Universal access to education is the foundation on which the new economy will be built.
It has become increasingly the case that a post-secondary education is the entry-level qualification needed to find meaningful employment, much like a high school education was during the last century. As such, the principle of universal access upon which primary and secondary education is premised must be extended to students of all ages.
Ontario is the most expensive province in which to study, with annual tuition fees reaching nearly $6,000 per year. Graduate tuition fees in Ontario are also the highest in the country, at more than $3,000 above the national average. In recent years, tuition fees have dramatically outpaced inflation. Due to record high unemployment and ever-increasing tuition fees, more students than ever have turned to loan programmes to finance their education, pushing student debt to a historic high. On average, a student will graduate in Ontario owing $22,000.
The government has boasted its commitment to providing students with financial assistance for their education. However, the result of their current tuition fee policy has meant that for every $1.00 of new funding invested by the government into student financial assistance, $1.30 was clawed back from students through tuition fee hikes. A system that relies on giving out more loans to students simply ignores the need for greater access to post-secondary education.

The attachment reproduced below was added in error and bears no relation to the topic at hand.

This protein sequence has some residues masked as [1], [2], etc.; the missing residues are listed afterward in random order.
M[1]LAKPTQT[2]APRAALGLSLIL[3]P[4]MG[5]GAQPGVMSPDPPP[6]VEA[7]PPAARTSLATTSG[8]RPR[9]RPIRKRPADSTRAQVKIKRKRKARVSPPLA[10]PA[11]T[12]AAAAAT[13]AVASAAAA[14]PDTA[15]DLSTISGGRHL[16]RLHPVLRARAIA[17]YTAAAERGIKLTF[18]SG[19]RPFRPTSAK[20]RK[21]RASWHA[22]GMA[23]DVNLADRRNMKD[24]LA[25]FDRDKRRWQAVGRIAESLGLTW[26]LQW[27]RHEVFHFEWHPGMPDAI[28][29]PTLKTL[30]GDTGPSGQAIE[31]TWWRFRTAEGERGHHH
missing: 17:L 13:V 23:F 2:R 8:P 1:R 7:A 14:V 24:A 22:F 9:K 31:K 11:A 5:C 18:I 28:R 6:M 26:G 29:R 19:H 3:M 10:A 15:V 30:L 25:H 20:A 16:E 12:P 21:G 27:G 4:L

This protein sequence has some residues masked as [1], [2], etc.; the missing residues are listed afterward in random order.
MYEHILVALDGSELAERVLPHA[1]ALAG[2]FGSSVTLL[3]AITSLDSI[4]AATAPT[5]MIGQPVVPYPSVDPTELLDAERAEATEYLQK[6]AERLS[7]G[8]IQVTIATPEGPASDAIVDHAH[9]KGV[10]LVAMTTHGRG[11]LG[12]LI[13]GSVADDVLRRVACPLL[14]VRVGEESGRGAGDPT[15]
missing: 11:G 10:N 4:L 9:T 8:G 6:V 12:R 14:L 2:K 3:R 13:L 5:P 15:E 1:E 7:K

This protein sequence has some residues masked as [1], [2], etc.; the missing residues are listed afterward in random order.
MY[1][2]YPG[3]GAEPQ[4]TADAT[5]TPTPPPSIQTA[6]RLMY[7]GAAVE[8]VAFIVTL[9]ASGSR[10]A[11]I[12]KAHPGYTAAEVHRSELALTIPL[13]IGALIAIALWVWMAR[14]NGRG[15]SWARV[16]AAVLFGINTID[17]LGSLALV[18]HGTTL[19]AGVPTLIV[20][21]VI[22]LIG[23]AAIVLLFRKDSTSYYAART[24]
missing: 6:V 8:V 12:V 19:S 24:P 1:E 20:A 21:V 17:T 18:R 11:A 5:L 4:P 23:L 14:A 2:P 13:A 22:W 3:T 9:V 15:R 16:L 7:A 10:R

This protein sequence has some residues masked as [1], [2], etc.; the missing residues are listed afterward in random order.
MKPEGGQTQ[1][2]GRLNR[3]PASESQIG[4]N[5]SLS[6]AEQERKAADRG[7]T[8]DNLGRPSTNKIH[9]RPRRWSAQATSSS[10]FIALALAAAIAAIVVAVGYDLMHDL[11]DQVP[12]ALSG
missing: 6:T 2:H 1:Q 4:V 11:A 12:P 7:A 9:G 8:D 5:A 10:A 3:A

Despite modest new investments, the quality of education in Ontario institutions continues to suffer from the deep cuts of the 1990s, compounded by funding that has not kept pace with enrollment. As a result, Ontario has the highest student-to-faculty ratio in the country, while a high percentage of graduate students drop out of their programs. It is no coincidence that Ontario provides the lowest per-student funding in the country and is near the bottom in North America. As result of under-funding, many universities and colleges are focusing their hiring efforts on sessional or part-time instructors in order to contain costs. In addition, many campuses are cutting department budgets and instituting hiring freezes. Students are increasingly in learning environments that are being manipulated by privatisation and treated as revenue generating units by their college and university administrators. Recent strikes at York University and MacMaster University have further brought these issues to light.
Drop Fees for a Poverty-Free Ontario campaign